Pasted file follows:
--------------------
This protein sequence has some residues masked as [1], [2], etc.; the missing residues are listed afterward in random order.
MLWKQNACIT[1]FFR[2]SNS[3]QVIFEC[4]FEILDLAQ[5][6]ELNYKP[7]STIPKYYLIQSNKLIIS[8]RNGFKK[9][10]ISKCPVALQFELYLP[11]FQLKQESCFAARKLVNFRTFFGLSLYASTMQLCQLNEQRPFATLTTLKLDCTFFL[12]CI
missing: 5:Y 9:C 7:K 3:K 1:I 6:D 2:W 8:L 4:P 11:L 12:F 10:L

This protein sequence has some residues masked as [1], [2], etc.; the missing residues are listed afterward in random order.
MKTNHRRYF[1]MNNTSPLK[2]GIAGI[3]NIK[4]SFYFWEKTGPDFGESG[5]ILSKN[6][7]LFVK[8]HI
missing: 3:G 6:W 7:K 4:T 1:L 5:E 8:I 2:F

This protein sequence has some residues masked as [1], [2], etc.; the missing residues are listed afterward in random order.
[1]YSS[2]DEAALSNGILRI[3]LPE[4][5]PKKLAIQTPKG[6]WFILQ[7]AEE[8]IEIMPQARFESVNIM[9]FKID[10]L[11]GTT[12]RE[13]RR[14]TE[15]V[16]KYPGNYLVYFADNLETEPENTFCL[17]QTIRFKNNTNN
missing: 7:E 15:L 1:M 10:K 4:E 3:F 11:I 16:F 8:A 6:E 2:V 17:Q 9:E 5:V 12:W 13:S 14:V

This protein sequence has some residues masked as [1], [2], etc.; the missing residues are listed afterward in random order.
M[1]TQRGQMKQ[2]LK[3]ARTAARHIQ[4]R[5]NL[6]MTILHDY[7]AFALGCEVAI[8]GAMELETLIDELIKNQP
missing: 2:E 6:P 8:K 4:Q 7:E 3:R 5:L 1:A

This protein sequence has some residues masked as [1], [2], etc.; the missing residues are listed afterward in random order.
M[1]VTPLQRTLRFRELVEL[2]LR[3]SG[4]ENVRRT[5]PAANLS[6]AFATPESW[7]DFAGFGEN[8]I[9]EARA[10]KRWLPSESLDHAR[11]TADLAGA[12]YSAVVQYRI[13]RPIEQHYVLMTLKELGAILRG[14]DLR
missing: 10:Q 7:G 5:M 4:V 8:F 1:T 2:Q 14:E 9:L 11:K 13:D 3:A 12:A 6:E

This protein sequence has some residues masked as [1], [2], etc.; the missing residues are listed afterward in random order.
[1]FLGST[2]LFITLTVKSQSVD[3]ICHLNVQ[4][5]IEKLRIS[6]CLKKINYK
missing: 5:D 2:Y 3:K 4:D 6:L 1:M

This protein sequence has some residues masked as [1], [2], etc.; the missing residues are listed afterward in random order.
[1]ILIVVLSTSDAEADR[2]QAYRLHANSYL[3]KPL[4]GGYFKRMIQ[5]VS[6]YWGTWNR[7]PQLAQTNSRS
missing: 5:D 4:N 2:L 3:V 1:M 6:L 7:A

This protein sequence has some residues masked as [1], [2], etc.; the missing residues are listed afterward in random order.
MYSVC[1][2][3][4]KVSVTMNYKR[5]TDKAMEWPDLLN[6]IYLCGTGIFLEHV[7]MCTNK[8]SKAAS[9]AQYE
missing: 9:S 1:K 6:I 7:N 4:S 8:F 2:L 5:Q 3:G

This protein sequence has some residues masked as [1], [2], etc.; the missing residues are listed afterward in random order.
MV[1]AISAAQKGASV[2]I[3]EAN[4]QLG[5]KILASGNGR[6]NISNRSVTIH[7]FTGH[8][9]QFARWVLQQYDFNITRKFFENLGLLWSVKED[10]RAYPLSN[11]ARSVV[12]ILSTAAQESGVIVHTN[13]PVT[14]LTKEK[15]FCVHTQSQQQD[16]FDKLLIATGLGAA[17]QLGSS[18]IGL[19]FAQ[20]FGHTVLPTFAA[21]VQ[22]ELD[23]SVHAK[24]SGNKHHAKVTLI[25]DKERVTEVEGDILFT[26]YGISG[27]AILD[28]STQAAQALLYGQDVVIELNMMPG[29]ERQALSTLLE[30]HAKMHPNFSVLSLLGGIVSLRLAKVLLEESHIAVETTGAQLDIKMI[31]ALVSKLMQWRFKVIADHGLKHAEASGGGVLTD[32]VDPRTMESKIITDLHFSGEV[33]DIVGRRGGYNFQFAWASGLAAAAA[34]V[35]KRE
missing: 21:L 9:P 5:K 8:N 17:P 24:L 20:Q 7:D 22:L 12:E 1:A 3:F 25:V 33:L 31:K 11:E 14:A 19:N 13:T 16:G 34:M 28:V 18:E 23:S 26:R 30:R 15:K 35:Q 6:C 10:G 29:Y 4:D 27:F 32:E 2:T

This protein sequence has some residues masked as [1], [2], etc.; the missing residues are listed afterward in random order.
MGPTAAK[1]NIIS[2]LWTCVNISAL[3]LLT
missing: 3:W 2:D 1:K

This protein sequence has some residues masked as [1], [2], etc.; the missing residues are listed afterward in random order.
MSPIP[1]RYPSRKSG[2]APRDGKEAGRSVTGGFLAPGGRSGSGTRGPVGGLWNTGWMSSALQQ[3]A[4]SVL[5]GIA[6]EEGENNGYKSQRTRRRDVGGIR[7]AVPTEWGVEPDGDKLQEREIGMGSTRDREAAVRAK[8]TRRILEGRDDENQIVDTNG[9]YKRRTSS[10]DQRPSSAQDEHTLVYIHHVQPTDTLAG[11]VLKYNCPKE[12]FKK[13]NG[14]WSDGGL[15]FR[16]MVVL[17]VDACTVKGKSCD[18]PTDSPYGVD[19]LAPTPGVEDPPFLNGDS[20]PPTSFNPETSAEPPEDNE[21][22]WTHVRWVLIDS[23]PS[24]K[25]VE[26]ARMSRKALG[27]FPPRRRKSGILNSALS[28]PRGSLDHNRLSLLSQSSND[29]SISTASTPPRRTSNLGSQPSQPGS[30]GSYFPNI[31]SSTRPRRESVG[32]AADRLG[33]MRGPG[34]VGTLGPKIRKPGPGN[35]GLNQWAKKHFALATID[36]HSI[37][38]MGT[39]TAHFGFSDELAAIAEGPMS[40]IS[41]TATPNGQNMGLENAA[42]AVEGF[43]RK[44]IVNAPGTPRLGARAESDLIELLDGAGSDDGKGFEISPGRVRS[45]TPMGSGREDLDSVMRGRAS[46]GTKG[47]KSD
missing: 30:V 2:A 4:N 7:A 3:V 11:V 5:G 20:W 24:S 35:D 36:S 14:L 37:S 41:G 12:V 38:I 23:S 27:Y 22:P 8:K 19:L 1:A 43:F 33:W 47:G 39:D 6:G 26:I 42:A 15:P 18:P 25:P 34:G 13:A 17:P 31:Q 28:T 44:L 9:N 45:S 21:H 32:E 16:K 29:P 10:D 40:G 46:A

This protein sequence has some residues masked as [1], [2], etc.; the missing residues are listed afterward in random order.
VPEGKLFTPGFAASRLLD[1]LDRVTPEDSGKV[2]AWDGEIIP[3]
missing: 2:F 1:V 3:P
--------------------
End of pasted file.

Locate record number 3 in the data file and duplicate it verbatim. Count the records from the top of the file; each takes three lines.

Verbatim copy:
This protein sequence has some residues masked as [1], [2], etc.; the missing residues are listed afterward in random order.
[1]YSS[2]DEAALSNGILRI[3]LPE[4][5]PKKLAIQTPKG[6]WFILQ[7]AEE[8]IEIMPQARFESVNIM[9]FKID[10]L[11]GTT[12]RE[13]RR[14]TE[15]V[16]KYPGNYLVYFADNLETEPENTFCL[17]QTIRFKNNTNN
missing: 7:E 15:L 1:M 10:K 4:E 3:F 11:I 16:F 8:A 6:E 2:V 17:Q 9:E 5:V 12:W 13:S 14:V